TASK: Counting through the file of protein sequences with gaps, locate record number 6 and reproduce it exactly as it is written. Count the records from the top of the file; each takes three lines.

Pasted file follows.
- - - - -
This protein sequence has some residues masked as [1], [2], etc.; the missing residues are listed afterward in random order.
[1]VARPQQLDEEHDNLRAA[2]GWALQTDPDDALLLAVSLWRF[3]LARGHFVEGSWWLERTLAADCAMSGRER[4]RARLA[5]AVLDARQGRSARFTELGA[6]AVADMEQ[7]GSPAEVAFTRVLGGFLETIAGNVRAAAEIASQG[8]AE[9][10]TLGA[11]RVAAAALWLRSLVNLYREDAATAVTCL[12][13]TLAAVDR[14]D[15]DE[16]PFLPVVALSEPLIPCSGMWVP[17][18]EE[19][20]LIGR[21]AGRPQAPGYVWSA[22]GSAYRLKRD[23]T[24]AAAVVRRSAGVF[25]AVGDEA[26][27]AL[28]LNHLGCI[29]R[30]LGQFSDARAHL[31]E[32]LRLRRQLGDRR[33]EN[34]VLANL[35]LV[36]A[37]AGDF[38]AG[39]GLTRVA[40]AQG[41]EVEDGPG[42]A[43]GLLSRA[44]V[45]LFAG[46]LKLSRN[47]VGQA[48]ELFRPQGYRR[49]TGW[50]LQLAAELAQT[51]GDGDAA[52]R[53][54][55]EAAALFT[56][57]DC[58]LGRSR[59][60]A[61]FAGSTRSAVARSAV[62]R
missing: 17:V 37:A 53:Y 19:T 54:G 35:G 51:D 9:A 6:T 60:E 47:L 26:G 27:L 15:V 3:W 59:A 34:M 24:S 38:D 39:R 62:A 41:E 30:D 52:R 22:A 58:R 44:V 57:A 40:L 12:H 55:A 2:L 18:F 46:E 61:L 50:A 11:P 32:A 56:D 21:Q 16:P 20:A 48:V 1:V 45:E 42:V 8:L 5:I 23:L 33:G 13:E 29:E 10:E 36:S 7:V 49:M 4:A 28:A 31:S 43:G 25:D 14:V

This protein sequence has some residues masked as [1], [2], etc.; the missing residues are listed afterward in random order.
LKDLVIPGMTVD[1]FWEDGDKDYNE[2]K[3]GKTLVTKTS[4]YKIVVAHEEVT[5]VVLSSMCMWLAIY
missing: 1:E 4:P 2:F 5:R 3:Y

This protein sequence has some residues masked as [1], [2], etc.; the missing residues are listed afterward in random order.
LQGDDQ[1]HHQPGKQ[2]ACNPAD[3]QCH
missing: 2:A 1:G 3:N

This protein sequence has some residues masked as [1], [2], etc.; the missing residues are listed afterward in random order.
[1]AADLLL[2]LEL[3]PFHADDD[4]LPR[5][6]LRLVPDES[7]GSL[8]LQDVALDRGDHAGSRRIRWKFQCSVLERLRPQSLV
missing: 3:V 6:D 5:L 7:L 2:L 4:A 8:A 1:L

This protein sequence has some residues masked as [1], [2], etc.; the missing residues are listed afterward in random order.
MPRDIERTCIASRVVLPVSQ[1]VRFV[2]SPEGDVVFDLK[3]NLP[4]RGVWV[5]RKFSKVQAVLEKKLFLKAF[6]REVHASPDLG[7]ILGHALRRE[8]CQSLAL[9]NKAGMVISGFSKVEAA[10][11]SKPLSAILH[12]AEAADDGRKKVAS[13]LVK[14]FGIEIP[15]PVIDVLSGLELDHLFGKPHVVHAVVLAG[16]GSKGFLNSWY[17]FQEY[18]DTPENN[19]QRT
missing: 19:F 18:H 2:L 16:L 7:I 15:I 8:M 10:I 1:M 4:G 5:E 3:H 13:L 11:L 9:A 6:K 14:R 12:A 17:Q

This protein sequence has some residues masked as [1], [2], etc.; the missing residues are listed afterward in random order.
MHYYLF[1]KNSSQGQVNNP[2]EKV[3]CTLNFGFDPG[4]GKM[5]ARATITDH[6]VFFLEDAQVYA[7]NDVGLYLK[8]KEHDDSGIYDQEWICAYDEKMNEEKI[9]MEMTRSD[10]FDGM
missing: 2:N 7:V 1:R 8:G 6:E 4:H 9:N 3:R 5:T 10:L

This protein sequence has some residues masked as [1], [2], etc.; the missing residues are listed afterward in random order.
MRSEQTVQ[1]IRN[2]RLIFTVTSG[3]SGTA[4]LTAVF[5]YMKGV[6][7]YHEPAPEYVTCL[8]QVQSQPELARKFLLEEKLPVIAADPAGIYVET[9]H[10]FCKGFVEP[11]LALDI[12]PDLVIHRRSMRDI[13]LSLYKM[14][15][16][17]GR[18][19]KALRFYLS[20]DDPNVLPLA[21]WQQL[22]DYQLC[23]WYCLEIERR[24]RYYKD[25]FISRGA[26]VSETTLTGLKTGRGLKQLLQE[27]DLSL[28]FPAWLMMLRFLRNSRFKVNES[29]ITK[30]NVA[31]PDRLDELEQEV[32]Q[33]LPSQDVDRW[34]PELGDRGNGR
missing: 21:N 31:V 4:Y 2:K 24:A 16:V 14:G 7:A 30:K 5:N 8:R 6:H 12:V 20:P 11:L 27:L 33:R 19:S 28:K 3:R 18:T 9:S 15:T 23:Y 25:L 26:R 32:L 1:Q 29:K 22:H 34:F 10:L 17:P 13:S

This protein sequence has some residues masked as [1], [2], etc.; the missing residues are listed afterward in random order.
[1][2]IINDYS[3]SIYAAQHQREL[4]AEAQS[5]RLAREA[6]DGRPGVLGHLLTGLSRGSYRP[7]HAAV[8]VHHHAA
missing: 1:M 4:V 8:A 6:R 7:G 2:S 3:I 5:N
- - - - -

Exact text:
This protein sequence has some residues masked as [1], [2], etc.; the missing residues are listed afterward in random order.
MHYYLF[1]KNSSQGQVNNP[2]EKV[3]CTLNFGFDPG[4]GKM[5]ARATITDH[6]VFFLEDAQVYA[7]NDVGLYLK[8]KEHDDSGIYDQEWICAYDEKMNEEKI[9]MEMTRSD[10]FDGM
missing: 2:N 7:V 1:R 8:G 6:E 4:H 9:N 3:R 5:T 10:L